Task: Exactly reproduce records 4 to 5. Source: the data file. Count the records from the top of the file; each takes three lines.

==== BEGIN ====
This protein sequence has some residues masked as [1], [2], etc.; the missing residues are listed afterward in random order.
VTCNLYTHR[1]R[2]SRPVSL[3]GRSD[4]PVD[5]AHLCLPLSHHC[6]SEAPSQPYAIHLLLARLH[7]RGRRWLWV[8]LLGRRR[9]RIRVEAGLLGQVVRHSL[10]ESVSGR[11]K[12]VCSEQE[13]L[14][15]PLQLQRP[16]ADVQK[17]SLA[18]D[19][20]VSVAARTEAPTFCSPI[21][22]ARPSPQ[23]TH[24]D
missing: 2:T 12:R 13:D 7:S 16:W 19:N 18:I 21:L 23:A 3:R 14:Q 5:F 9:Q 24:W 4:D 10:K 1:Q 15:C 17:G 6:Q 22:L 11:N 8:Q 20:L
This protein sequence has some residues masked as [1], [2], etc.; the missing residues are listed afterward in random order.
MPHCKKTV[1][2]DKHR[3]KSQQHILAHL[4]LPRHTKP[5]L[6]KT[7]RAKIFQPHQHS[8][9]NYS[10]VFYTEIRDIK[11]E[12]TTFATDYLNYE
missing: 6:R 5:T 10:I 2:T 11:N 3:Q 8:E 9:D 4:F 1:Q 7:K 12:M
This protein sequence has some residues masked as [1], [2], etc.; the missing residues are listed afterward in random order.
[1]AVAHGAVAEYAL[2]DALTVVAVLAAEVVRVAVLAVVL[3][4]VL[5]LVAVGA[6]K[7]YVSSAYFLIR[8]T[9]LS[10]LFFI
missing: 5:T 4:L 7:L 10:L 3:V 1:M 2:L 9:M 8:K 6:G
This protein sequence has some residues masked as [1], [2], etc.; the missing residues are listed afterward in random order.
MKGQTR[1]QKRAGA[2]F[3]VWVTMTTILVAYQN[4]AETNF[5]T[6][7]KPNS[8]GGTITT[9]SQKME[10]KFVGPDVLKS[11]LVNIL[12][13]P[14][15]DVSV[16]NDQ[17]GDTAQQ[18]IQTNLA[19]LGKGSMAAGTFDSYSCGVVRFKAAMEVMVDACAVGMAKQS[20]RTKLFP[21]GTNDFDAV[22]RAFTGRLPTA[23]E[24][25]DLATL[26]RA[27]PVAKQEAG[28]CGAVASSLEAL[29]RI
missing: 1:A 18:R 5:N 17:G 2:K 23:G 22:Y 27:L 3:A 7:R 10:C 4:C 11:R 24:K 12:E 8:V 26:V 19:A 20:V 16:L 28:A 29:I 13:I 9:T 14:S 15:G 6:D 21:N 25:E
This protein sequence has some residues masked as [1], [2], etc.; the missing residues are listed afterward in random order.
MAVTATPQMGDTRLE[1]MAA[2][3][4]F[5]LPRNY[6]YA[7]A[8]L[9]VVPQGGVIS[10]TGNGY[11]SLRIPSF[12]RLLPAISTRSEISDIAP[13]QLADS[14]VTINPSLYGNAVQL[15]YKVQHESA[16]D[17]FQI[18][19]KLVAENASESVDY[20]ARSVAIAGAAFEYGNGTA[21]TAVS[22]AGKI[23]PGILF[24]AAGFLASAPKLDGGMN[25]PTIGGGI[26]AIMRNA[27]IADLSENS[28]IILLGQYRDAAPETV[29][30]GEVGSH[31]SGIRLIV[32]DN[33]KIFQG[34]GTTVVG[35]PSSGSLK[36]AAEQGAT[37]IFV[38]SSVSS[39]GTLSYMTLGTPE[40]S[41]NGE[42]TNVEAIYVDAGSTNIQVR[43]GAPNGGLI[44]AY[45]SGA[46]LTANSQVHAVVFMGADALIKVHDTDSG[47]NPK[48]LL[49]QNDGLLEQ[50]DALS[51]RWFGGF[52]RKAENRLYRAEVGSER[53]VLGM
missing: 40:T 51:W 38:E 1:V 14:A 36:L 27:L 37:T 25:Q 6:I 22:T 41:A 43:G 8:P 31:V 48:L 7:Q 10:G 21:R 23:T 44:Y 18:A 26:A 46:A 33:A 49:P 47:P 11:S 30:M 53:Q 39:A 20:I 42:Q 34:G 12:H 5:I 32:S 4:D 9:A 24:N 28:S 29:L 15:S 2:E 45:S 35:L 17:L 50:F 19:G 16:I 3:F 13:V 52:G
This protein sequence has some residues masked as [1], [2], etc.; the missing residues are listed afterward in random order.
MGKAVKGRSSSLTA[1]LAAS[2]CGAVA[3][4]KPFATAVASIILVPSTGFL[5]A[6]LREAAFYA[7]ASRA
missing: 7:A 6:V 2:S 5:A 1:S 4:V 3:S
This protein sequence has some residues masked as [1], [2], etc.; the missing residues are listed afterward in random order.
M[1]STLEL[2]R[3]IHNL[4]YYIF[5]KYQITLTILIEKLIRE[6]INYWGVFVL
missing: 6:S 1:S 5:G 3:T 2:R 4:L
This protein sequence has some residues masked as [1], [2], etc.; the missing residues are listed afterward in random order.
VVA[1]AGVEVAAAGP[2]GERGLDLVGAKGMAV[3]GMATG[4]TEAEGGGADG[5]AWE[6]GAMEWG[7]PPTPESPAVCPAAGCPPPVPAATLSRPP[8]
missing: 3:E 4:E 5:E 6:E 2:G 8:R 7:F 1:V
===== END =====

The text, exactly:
This protein sequence has some residues masked as [1], [2], etc.; the missing residues are listed afterward in random order.
MKGQTR[1]QKRAGA[2]F[3]VWVTMTTILVAYQN[4]AETNF[5]T[6][7]KPNS[8]GGTITT[9]SQKME[10]KFVGPDVLKS[11]LVNIL[12][13]P[14][15]DVSV[16]NDQ[17]GDTAQQ[18]IQTNLA[19]LGKGSMAAGTFDSYSCGVVRFKAAMEVMVDACAVGMAKQS[20]RTKLFP[21]GTNDFDAV[22]RAFTGRLPTA[23]E[24][25]DLATL[26]RA[27]PVAKQEAG[28]CGAVASSLEAL[29]RI
missing: 1:A 18:R 5:N 17:G 2:K 23:G 22:Y 27:L 3:A 7:R 10:C 4:C 11:R 24:K 12:E 8:V 26:V 19:A 20:V 16:L 28:A 29:I 13:I 9:T 14:S 15:G 6:D 21:N 25:E
This protein sequence has some residues masked as [1], [2], etc.; the missing residues are listed afterward in random order.
MAVTATPQMGDTRLE[1]MAA[2][3][4]F[5]LPRNY[6]YA[7]A[8]L[9]VVPQGGVIS[10]TGNGY[11]SLRIPSF[12]RLLPAISTRSEISDIAP[13]QLADS[14]VTINPSLYGNAVQL[15]YKVQHESA[16]D[17]FQI[18][19]KLVAENASESVDY[20]ARSVAIAGAAFEYGNGTA[21]TAVS[22]AGKI[23]PGILF[24]AAGFLASAPKLDGGMN[25]PTIGGGI[26]AIMRNA[27]IADLSENS[28]IILLGQYRDAAPETV[29][30]GEVGSH[31]SGIRLIV[32]DN[33]KIFQG[34]GTTVVG[35]PSSGSLK[36]AAEQGAT[37]IFV[38]SSVSS[39]GTLSYMTLGTPE[40]S[41]NGE[42]TNVEAIYVDAGSTNIQVR[43]GAPNGGLI[44]AY[45]SGA[46]LTANSQVHAVVFMGADALIKVHDTDSG[47]NPK[48]LL[49]QNDGLLEQ[50]DALS[51]RWFGGF[52]RKAENRLYRAEVGSER[53]VLGM
missing: 40:T 51:W 38:E 1:V 14:A 36:L 27:L 37:T 25:Q 6:I 22:T 41:A 43:G 8:P 31:V 48:L 7:Q 10:G 21:R 23:T 44:Y 18:A 26:A 46:A 33:A 49:P 47:P 11:S 30:M 53:Q 39:A 20:I 42:Q 34:G 12:H 5:I 32:S 4:D 9:A 24:N 28:S 29:L 15:S 2:E 45:S 35:L 17:L 50:F 19:G 16:I 3:F 13:V 52:G